The Center for American Progress held a forum yesterday to discuss “The Forgotten Front,” a new report from CAP Senior Policy Analyst Caroline Wadhams and Senior Vice President Lawrence Korb. They were joined by James Dobbins, President Bush’s representative to the Afghan opposition post-Sept. 11, and J. Alexander Thier, senior advisor in the Rule of Law program at the U.S. Institute for Peace to discuss a new strategic direction for the United States in Afghanistan.
Since the invasion of Iraq in 2003, the United States has put its policy toward Afghanistan on autopilot and has not adapted quickly enough to changing dynamics on the ground. The U.S. government has not provided adequate funds and troop levels and has not sufficiently focused on state-building efforts and counterinsurgency strategy.
Now, six years into the Afghan conflict, the United States is paying for its neglect and misguided policies. Afghanistan has become unstable and more violent, with an upswing in suicide bombings. The country now supplies 93 percent of the world’s opium, and many drug traffickers have infiltrated the Karzai government.
The Taliban is rearming and capturing territory as the central government fails to establish itself outside the capital of Kabul. Al Qaeda and the Taliban are gaining strength comparable to pre-Sept. 11 levels, finding refuge in the border areas between Afghanistan and Pakistan. What’s worse, the Afghan people, who have largely supported the international troop presence and President Karzai are becoming disenchanted with the rebuilding process and the Afghan government.
How did the situation end up here? Afghanistan began as a model of international collaboration. The United States, working with a 37-nation coalition, helped to establish a representative, popularly-elected government just a few months after the Taliban’s fall. However, since that initial success, the mission has faltered due to a lack of coordination in the international mission, an inadequate international troop presence, a shortage of funding for long-term institution building, and a critical failure to fully engage and attend to the emerging problems of the country and region.
The United States should work to strengthen the capacity of the Afghan government to provide rule of law and basic services by supporting efforts to curtail corruption and reforming the Ministry of Interior and the Afghan police force; increase security by unifying NATO-ISAF and U.S.-led Operation Enduring Freedom under one NATO command and bringing in more international troops; work to reduce opium production by focusing on drug traffickers rather than eradicating farmers’ crops; and jumpstart reconstruction by increasing funding (contingent on increased accountability and transparency of U.S. funds), involving the Afghan government, reforming the Provincial Reconstruction Teams, and providing more assistance on the local level.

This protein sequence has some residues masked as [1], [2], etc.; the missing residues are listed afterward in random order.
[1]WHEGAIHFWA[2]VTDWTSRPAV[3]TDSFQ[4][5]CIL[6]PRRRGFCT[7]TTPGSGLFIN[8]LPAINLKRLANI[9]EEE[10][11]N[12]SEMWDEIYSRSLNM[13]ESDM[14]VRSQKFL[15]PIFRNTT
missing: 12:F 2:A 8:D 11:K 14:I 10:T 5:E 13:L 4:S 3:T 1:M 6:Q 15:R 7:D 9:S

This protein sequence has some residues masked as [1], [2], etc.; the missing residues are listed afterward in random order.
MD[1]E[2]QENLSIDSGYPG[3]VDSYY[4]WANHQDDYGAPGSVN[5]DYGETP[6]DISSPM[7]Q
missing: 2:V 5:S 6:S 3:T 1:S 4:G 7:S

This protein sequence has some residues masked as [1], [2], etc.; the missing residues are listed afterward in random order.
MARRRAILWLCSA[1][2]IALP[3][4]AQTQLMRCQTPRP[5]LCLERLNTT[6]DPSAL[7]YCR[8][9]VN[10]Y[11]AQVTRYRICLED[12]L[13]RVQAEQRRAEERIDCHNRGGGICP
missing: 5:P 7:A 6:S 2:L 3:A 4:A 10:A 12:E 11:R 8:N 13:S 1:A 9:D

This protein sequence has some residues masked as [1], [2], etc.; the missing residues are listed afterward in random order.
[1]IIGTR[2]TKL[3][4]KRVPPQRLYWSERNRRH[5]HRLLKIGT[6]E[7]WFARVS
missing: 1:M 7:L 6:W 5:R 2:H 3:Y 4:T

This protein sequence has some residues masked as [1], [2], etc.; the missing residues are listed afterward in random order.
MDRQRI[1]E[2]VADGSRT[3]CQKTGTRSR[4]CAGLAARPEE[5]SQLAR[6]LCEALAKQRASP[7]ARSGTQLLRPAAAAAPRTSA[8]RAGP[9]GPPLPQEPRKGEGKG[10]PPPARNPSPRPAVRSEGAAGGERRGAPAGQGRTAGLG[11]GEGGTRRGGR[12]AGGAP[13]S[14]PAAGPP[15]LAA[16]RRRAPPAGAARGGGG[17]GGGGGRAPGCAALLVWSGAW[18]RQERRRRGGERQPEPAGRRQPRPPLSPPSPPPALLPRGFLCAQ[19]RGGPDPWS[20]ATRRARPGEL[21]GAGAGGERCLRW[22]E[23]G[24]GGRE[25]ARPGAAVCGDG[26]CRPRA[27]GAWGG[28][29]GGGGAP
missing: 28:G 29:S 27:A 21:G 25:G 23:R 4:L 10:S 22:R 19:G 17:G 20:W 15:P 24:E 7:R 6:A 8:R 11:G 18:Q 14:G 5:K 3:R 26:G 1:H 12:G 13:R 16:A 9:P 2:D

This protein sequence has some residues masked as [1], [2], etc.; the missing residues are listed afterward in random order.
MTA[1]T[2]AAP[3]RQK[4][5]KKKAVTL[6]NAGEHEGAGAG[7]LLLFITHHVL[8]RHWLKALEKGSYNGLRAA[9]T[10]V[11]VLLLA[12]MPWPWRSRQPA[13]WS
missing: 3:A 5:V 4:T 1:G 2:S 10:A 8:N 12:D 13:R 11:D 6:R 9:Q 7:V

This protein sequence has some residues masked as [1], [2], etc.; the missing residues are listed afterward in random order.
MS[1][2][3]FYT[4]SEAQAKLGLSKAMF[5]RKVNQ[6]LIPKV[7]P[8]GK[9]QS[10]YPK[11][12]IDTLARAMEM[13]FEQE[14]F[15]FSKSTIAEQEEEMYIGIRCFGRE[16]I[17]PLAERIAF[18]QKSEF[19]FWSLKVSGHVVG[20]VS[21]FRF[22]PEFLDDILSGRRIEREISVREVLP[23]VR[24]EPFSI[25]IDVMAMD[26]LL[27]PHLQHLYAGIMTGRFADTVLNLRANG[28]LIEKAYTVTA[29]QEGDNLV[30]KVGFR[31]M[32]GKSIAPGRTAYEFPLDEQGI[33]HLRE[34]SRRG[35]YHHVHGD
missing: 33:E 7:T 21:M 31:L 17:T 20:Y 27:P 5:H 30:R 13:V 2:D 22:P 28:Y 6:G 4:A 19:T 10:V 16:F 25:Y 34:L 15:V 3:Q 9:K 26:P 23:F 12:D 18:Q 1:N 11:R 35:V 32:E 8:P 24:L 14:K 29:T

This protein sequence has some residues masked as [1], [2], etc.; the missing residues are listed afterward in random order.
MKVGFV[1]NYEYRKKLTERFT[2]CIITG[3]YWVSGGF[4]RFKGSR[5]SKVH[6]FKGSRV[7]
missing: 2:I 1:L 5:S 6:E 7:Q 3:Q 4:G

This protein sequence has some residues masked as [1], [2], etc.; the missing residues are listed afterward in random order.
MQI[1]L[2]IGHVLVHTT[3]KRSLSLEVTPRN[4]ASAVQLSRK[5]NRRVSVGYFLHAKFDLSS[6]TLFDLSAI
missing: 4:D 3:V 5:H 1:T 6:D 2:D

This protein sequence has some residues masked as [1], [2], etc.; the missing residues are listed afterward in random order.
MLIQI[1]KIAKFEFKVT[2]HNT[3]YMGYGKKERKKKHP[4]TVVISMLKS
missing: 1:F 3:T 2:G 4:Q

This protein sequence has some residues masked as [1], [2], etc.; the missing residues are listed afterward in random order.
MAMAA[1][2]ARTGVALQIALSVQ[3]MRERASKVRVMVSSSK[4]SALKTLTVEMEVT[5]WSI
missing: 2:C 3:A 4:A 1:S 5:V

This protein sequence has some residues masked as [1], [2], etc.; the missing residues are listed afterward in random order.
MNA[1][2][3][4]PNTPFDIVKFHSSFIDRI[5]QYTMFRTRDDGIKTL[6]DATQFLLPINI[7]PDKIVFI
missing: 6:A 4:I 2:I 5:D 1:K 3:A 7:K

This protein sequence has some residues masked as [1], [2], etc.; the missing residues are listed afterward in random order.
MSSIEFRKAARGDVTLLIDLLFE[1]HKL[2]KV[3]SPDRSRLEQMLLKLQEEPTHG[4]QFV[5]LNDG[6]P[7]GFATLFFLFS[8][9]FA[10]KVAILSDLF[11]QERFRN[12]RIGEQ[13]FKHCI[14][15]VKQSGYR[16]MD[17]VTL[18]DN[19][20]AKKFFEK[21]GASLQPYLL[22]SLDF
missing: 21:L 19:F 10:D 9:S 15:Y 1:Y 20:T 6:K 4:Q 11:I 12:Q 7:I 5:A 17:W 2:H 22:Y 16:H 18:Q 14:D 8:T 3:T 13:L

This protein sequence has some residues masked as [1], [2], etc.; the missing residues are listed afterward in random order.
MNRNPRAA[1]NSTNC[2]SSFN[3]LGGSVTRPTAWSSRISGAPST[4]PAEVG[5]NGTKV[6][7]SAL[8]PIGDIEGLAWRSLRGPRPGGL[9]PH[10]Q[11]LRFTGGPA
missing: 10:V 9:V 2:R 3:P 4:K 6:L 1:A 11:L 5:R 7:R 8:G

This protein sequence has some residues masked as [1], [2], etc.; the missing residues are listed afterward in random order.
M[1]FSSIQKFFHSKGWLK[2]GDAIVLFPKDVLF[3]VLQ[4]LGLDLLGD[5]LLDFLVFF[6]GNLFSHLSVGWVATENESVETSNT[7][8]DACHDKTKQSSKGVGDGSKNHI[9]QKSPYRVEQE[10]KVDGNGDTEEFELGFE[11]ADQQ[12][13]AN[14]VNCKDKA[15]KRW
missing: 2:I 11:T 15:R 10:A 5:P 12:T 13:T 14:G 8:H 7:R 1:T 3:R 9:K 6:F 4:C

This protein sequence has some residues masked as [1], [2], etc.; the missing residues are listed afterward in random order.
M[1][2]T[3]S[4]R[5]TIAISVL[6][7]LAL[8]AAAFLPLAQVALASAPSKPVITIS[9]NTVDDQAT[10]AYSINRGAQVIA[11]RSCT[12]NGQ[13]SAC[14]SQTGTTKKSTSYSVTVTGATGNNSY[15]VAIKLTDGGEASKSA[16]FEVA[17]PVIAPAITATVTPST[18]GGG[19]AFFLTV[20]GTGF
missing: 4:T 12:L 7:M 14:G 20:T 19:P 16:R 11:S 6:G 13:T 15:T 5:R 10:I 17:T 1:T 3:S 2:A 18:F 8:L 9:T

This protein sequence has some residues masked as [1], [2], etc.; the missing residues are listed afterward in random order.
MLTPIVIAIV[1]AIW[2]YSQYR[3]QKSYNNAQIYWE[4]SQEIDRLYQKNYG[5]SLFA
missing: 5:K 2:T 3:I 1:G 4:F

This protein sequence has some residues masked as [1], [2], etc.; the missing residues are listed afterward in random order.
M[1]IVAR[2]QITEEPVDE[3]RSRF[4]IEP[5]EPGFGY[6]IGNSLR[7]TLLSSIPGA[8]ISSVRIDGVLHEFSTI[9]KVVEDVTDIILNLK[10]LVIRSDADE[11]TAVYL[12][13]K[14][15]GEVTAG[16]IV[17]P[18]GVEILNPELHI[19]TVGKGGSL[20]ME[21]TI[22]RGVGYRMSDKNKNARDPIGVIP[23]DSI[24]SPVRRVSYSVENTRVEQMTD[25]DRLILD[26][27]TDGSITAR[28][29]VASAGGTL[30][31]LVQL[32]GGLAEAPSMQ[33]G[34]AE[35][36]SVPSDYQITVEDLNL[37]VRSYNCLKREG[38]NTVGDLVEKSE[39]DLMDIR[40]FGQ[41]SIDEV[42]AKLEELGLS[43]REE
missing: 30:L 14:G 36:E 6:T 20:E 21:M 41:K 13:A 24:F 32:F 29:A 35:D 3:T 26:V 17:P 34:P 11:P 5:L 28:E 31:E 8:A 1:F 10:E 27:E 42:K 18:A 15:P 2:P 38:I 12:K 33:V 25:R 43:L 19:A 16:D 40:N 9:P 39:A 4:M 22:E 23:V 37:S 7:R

“There is a window open but it’s not going to remain open forever,” Korb said. “You got to move and move quickly.” He estimates U.S. involvement in the country needs to extend upwards of a decade in order to fully complete its mission.
Yet, from the beginning, the United States has shown little interest in long-term rebuilding. At an international donor meeting shortly after the invasion, the United States offered $290 million toward the $5 billion total pledged to rebuilding Afghanistan. This represented 5 percent of the total, Dobbins said. Iran pledged twice as much, he added.
The amount of U.S. assistance in Bosnia and Kosovo was 10 to 15 times higher during the initial periods. Per capita, the number of international peacekeepers compared with population size was also 50 times greater in Bosnia and Kosovo than Afghanistan. “What you get,” Dobbins said, “is low levels of economic growth and security.”
Current surges in troops and a renewed commitment to Afghanistan cannot easily erase the hold already achieved by insurgent forces and terrorists. There are now five times the number of troops on the ground in Afghanistan as there were in 2002, said Dobbins. Yet the threat of insurgency is now strong. Had those troops been present at those levels before the Taliban had time to rearm, the rural population would have been more likely to remain loyal to their government, cutting off strong support for the terrorist’s growth, he said. A successful diplomatic effort will be more difficult in 2007 or 2008, Dobbins said.
A tendency to reflect on missed opportunities is tempting, but there are reasons for hope in Afghanistan, and a need for renewed support for the mission by the international community.
“There is the beginning of institutional development,” and members of opposition groups that once resorted to violence now seek political office and debate constitutional issues, Thier said. Although the U.S. mission in Afghanistan has become confused in the public perception with the war in Iraq, there is a consensus that true change can come in the country, said Thier, if the proper changes are made. After 30 years of war, Afghans are leery of government, and an effort to rebuild must keep that in mind.
The United States should reengage with the Afghan people, the Karzai government, and countries like Iran and Pakistan that play strategic roles in Afghanistan’s future.
If the strategic drift in Afghanistan is not corrected, the United States will be the second major power to fail in the country, Korb said. “The consequences of not prevailing in Afghanistan are very great.”